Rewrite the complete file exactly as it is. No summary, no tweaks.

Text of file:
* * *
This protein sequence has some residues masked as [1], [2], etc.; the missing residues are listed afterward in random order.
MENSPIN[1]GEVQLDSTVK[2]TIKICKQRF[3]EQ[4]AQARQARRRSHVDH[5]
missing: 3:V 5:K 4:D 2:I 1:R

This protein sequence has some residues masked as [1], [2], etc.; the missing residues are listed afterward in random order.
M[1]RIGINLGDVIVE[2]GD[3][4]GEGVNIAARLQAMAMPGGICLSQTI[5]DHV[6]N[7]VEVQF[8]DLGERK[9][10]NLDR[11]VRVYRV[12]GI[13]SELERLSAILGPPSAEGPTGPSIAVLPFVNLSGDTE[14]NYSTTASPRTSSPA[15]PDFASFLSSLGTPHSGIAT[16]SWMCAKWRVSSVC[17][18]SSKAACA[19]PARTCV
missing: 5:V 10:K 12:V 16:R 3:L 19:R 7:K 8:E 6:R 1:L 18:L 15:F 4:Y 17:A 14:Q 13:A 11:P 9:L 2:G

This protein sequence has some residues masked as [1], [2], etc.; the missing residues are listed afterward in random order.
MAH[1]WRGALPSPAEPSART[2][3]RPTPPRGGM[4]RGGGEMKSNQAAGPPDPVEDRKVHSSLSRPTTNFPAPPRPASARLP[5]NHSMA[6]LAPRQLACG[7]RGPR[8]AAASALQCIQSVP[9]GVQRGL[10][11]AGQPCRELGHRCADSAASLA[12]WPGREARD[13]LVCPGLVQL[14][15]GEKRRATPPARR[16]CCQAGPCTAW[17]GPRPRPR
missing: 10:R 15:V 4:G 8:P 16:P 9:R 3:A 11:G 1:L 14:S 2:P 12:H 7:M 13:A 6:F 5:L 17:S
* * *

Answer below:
This protein sequence has some residues masked as [1], [2], etc.; the missing residues are listed afterward in random order.
MENSPIN[1]GEVQLDSTVK[2]TIKICKQRF[3]EQ[4]AQARQARRRSHVDH[5]
missing: 3:V 5:K 4:D 2:I 1:R

This protein sequence has some residues masked as [1], [2], etc.; the missing residues are listed afterward in random order.
M[1]RIGINLGDVIVE[2]GD[3][4]GEGVNIAARLQAMAMPGGICLSQTI[5]DHV[6]N[7]VEVQF[8]DLGERK[9][10]NLDR[11]VRVYRV[12]GI[13]SELERLSAILGPPSAEGPTGPSIAVLPFVNLSGDTE[14]NYSTTASPRTSSPA[15]PDFASFLSSLGTPHSGIAT[16]SWMCAKWRVSSVC[17][18]SSKAACA[19]PARTCV
missing: 5:V 10:K 12:V 16:R 3:L 19:R 7:K 8:E 6:R 1:L 18:L 15:F 4:Y 17:A 14:Q 13:A 11:P 9:L 2:G

This protein sequence has some residues masked as [1], [2], etc.; the missing residues are listed afterward in random order.
MAH[1]WRGALPSPAEPSART[2][3]RPTPPRGGM[4]RGGGEMKSNQAAGPPDPVEDRKVHSSLSRPTTNFPAPPRPASARLP[5]NHSMA[6]LAPRQLACG[7]RGPR[8]AAASALQCIQSVP[9]GVQRGL[10][11]AGQPCRELGHRCADSAASLA[12]WPGREARD[13]LVCPGLVQL[14][15]GEKRRATPPARR[16]CCQAGPCTAW[17]GPRPRPR
missing: 10:R 15:V 4:G 8:P 16:P 9:R 3:A 11:G 1:L 14:S 2:P 12:H 7:M 13:A 6:F 5:L 17:S